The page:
July 14-17, 2019
The formulation of therapeutic proteins is a critical process which aims at finding the most suitable conditions that impede protein degradation during long-term storage. One degradation path of high interest is the non-native aggregation1. The latter can be greatly suppressed by the selection of suitable solution conditions2. Over the years, various biophysical techniques have been explored as tools to quickly select the most promising formulations for long-term storage.
In this talk, we share the experience in our lab how some of these techniques can be integrated into protein formulation studies. We discuss the application of differential scanning calorimetry and the usefulness of determining the apparent protein melting temperatures to select protein formulations with high physical stability3. In the next part, we show how state-of-the-art equipment that employs fluorimetric and light scattering measurements during heating allows the sample saving characterization of proteins to select stable formulations. We then discuss the limitations of the existing non-isothermal techniques and show how the results from formulation studies can be biased when some excipient properties change during heating. In this context, we explore whether isothermal chemical denaturation is a useful complementary tool to overcome the limitations of non-isothermal techniques4.
Finally, we show how the assessment of the aggregation of partially folded species during refolding can provide additional information for the selection of protein formulations with high physical stability during storage4. The talk will be concluded with few general suggestions how to select solution conditions that impede aggregation during long-term storage of liquid protein formulations.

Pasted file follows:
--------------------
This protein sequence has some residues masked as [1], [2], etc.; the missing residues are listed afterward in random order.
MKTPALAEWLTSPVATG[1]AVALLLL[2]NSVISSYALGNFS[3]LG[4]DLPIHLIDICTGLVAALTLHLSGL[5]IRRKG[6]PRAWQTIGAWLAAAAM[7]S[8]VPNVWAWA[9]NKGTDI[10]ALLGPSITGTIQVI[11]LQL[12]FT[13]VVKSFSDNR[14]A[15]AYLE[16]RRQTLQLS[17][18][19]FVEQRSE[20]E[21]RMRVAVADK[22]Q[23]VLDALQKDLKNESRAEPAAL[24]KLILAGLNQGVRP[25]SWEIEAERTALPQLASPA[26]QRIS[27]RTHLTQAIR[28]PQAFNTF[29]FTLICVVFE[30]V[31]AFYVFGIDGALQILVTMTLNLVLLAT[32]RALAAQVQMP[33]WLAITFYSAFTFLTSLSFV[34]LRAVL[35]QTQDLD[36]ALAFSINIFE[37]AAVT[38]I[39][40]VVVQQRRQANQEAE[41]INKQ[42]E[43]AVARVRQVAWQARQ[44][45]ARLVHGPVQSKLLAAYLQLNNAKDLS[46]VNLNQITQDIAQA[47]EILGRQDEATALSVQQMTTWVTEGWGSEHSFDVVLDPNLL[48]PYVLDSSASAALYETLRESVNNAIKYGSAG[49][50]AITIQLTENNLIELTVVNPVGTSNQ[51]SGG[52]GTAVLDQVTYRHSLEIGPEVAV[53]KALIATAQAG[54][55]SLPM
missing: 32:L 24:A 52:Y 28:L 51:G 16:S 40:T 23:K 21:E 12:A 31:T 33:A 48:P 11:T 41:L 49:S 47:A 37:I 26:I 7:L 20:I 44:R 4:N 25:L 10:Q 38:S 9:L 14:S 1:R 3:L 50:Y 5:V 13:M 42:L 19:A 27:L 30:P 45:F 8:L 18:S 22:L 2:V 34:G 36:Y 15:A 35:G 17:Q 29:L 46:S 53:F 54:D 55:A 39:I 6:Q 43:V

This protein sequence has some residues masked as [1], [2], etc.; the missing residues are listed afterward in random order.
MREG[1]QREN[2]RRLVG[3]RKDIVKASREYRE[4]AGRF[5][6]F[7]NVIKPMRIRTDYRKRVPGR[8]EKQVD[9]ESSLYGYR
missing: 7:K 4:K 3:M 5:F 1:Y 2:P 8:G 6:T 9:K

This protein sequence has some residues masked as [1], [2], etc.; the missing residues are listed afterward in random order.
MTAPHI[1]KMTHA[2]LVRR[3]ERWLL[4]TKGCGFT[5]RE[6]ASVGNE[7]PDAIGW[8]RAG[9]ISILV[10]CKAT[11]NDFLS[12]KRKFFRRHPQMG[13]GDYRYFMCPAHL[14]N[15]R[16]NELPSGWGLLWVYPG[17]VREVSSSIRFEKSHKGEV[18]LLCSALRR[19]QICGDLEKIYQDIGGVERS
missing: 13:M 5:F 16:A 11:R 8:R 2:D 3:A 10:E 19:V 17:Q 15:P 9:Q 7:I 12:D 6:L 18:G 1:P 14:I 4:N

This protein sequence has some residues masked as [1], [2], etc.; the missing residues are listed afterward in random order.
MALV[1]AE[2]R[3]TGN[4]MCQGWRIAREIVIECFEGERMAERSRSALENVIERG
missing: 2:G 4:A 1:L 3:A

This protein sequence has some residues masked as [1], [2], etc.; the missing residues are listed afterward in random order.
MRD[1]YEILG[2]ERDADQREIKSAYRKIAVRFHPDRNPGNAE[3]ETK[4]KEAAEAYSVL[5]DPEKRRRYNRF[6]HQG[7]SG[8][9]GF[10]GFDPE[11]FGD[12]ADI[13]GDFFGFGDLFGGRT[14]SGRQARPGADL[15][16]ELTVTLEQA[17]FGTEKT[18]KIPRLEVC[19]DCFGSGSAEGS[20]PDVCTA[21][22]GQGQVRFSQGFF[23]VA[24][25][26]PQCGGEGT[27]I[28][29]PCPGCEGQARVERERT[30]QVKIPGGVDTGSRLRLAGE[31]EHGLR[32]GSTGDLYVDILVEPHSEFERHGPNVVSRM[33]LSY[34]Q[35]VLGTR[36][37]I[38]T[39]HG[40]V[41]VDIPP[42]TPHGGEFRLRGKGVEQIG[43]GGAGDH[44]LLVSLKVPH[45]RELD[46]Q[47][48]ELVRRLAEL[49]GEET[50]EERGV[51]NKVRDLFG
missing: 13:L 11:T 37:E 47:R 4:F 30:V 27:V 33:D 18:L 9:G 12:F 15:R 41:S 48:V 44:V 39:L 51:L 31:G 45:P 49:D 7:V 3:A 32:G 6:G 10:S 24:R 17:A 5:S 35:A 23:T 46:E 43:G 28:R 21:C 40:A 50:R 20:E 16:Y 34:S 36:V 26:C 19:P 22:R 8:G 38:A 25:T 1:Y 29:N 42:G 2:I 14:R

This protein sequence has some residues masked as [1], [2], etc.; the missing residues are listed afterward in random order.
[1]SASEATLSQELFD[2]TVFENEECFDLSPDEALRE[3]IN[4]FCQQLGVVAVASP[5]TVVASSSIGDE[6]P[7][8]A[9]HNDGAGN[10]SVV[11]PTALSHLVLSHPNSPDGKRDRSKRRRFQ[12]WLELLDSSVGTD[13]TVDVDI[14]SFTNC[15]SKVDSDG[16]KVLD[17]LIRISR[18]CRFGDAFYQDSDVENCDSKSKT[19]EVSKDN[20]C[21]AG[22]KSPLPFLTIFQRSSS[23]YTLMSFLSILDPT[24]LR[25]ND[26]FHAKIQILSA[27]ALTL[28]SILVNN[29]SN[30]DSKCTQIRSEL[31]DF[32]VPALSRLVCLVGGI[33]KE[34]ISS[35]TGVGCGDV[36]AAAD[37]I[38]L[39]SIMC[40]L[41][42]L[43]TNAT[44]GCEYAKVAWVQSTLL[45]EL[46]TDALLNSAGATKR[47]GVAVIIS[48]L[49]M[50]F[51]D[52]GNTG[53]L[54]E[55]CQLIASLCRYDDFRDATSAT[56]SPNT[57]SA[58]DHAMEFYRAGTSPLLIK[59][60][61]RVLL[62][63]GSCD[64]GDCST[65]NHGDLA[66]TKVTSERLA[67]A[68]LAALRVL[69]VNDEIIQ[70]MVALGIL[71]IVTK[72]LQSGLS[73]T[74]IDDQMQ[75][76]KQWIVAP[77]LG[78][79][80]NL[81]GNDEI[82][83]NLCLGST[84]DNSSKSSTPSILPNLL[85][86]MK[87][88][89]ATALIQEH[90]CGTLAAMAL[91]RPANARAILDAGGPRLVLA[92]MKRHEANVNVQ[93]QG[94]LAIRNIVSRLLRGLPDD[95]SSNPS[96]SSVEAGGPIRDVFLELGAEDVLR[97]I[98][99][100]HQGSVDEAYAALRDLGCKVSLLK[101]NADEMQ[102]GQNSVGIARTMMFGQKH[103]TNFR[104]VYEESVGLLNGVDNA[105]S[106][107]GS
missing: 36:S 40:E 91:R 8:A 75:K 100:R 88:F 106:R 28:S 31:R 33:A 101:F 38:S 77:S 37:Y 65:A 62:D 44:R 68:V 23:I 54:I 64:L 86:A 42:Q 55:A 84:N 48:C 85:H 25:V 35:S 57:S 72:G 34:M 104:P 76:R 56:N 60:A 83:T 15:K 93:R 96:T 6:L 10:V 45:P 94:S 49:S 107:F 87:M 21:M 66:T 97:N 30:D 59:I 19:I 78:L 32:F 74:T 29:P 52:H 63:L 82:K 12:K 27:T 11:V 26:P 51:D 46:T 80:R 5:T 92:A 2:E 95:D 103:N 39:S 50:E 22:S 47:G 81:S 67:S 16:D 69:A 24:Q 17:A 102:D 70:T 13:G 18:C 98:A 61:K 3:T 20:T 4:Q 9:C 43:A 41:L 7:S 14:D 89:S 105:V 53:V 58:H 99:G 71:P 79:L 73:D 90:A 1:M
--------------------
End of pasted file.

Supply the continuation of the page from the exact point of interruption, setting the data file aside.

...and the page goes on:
1. Roberts, C. J. Non-Native Protein Aggregation Kinetics. 98, (Springer New York, 2007).
2. Shire, S. J. Formulation and manufacturability of biologics. Curr. Opin. Biotechnol. 20, 708–714 (2009).
3. Youssef, A. M. K. & Winter, G. A critical evaluation of microcalorimetry as a predictive tool for long term stability of liquid protein formulations: Granulocyte Colony Stimulating Factor (GCSF). Eur. J. Pharm. Biopharm. 84, 145–155 (2013).
4. Svilenov, H., Markoja, U. & Winter, G. Isothermal chemical denaturation as a complementary tool to overcome limitations of thermal differential scanning fluorimetry in predicting physical stability of protein formulations. Eur. J. Pharm. Biopharm. 125, 106–113 (2018).
Hristo Svilenov and Gerhard Winter, "Biophysical characterization approaches to aid the selection of protein formulations by predicting their physical stability during long-term storage" in "Biological and Pharmaceutical Complex Fluids III: Protein Self-Assembly, Rheology and Interfacial Properties", Samiul Amin, Manhattan College, USA Miguel Rodrigues, University of Lisbon, Portugal Paolo Arosio, ETHZ, Switzerland Eds, ECI Symposium Series, (2019). https://dc.engconfintl.org/bpcf_iii/19